At some point of time or the other, we all sit down and try to evaluate where it is we are headed in life professionally. Making a choice about one’s career is perhaps one of the most crucial decisions an individual takes in his life. The options in front of you are virtually endless – you could be a banker, Wall Street broker, lawyer, educator, news reporter, beautician, hair stylist, fashion designer or an independent entrepreneur.
When making a decision, some are guided by what they enjoy doing most and others by how much money you can mint in a particular job. If your concern is the latter, you cannot ignore the advice given by Jim Rogers, bestselling author and one of the most influential personalities on Wall Street – consider farming as a profession.
Your astonishment and skepticism over this remark is understandable. With the world running behind finance, service and technology jobs, why would anyone want to consider backtracking to a rural life that America has left so far behind? The reasoning behind this career choice is rock solid – if current trends are to be believed, farming incomes are slated to increase exponentially in few decades; faster, in fact, than other industries, including Wall Street.
In the last few years, agriculture has become a choice profession owing to the spotlight on bio-fuels and the ever-ballooning middle class that has an equally increasing appetite along with the money to spend. Roger argues that in these times people do not need bankers; rather farming professionals who will meet the hunger problem of the world.
It is perhaps for this reason that where the overall economy is showing a doddering growth rate of less than 2%, net income from the agricultural sector was up by more than 25%. In addition, the price of farming real estate has gone up by 100% in the past six years, while general real estate prices are falling alarmingly.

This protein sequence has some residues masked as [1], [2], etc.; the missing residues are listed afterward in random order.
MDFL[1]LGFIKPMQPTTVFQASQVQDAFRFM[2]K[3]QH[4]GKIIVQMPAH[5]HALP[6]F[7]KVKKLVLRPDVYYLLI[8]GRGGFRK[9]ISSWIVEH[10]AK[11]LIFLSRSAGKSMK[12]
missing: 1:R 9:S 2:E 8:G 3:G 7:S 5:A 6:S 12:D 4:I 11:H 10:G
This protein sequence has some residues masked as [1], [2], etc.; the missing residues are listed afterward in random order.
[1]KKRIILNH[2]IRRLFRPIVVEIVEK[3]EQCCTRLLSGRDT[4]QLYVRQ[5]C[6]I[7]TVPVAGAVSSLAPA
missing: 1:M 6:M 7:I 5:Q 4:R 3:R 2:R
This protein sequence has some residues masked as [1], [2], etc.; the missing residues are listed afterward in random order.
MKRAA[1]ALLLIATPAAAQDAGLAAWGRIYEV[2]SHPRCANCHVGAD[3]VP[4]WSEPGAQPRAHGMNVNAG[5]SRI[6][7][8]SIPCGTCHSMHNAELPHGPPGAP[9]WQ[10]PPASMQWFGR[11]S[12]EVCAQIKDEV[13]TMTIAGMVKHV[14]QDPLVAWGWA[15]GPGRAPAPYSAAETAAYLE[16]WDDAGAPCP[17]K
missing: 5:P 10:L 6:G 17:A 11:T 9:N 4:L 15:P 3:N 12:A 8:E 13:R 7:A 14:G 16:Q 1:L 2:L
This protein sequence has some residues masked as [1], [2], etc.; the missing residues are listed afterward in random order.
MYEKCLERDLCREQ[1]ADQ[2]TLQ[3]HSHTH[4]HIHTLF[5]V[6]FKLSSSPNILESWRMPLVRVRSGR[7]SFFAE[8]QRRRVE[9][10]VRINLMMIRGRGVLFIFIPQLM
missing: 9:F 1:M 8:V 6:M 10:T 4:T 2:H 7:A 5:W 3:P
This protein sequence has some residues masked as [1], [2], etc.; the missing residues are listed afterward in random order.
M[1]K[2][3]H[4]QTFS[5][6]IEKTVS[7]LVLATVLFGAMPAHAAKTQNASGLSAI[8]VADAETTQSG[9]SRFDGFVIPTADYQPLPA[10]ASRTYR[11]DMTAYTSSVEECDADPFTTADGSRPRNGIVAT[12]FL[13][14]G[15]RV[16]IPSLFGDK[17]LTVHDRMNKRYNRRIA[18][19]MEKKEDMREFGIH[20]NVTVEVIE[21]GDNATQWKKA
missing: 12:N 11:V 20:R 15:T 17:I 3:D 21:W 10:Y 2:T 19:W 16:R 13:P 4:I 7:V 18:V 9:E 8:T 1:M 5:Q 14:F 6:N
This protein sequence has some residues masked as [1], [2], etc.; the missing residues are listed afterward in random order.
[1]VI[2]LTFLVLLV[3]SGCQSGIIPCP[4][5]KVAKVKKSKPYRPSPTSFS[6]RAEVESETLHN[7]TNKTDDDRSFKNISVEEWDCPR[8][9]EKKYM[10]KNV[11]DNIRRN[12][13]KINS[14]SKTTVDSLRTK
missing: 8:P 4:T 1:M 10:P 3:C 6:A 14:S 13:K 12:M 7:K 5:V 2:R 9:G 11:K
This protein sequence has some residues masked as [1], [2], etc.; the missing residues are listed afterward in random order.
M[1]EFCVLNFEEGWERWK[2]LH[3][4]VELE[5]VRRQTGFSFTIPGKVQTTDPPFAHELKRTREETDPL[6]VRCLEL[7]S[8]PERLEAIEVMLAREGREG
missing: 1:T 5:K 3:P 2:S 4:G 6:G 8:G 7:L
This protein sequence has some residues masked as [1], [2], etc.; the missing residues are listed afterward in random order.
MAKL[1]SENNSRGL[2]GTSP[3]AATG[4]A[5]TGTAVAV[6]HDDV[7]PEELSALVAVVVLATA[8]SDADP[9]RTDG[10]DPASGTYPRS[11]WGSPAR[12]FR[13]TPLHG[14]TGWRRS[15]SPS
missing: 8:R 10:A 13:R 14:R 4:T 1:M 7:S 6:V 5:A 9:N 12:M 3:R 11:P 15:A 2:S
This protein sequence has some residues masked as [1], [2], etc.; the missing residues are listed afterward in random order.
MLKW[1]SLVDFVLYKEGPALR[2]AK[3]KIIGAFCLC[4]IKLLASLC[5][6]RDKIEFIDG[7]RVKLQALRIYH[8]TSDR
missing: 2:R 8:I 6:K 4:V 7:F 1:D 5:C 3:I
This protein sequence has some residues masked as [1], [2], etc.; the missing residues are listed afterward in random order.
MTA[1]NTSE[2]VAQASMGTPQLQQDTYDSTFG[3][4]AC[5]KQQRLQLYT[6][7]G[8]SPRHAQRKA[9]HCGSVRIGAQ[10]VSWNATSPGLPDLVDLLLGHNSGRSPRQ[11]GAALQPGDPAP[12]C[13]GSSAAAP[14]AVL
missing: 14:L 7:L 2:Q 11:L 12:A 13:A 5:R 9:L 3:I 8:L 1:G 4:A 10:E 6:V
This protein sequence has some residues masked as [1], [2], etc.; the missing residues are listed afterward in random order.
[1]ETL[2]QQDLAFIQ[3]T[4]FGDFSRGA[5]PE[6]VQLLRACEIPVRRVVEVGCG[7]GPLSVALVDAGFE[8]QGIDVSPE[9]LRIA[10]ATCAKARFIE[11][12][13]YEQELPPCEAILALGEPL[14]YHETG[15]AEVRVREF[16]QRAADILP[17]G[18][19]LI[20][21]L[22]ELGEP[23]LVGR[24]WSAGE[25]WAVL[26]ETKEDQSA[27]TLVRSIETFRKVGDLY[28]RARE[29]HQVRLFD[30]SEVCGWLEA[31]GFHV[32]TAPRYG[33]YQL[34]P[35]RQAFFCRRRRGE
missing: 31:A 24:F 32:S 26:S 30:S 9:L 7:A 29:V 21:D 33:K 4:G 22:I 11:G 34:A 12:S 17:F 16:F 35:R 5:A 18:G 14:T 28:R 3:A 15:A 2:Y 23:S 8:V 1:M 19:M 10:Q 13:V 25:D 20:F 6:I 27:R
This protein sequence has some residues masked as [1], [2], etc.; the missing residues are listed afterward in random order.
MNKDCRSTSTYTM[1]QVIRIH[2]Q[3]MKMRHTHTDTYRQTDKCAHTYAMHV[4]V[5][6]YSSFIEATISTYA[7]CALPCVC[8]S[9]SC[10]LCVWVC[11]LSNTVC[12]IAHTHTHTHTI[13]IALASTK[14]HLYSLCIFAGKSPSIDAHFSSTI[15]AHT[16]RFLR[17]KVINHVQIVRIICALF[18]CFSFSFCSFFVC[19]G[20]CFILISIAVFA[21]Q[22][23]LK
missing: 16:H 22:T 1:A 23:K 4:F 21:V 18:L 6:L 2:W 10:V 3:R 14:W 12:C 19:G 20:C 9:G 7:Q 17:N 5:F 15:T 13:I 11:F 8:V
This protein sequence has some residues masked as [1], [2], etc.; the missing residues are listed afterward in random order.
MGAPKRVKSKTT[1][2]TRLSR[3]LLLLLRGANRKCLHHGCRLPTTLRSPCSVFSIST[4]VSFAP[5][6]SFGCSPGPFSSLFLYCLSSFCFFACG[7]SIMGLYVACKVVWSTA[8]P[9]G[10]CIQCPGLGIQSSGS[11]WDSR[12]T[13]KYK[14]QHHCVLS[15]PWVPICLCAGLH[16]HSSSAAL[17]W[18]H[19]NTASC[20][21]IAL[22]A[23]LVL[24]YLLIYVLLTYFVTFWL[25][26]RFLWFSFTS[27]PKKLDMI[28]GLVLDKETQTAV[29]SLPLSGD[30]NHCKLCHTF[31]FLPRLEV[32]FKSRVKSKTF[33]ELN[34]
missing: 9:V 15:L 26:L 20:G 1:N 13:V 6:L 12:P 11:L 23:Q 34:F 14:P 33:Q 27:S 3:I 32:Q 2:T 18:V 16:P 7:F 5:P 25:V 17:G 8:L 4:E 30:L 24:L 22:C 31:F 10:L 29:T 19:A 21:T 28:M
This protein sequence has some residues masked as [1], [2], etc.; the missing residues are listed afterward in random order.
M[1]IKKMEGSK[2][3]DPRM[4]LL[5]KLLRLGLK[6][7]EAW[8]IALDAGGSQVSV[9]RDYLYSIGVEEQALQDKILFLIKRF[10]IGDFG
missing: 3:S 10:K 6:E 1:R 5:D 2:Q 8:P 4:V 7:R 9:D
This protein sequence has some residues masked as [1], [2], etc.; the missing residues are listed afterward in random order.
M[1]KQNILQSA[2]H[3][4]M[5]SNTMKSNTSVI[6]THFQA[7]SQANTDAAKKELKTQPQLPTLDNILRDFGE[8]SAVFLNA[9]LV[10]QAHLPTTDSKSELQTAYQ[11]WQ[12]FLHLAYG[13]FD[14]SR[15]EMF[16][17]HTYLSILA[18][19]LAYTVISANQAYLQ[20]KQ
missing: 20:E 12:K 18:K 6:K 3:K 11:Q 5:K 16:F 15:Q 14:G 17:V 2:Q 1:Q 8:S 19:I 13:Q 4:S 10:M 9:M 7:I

In spite of these optimistic figures, agriculture makes up just 1% of the nation’s GDP. When you throw in other farming related activities – such as fertilizers, seeds, and tractors – the number jumps up to only 4%. However, experts are confident in their opinion that agriculture can do its fair bit to boost job growth. With incomes on the rise, farmers are going to look for suitable places to invest their money and they will be more inclined to put their money into new enterprises that will work as consumers for their crops – such as new biofuels or biodegradable plastics.
Finally, technological advancements in this field have led to innovations that have made farming a lot more productive than it was a couple of decades ago. Computer-monitored planting aided by GPS makes it possible to grow more crops in limited space while bioengineered seeds require lesser water and pesticides. The average acre that would yield about 91 bushels of corn back in 1980 can now produce more than 152 bushels. Higher produced when coupled with higher prices translate into higher profits and a richer and more content farmer. Do you really need more convincing to switch jobs?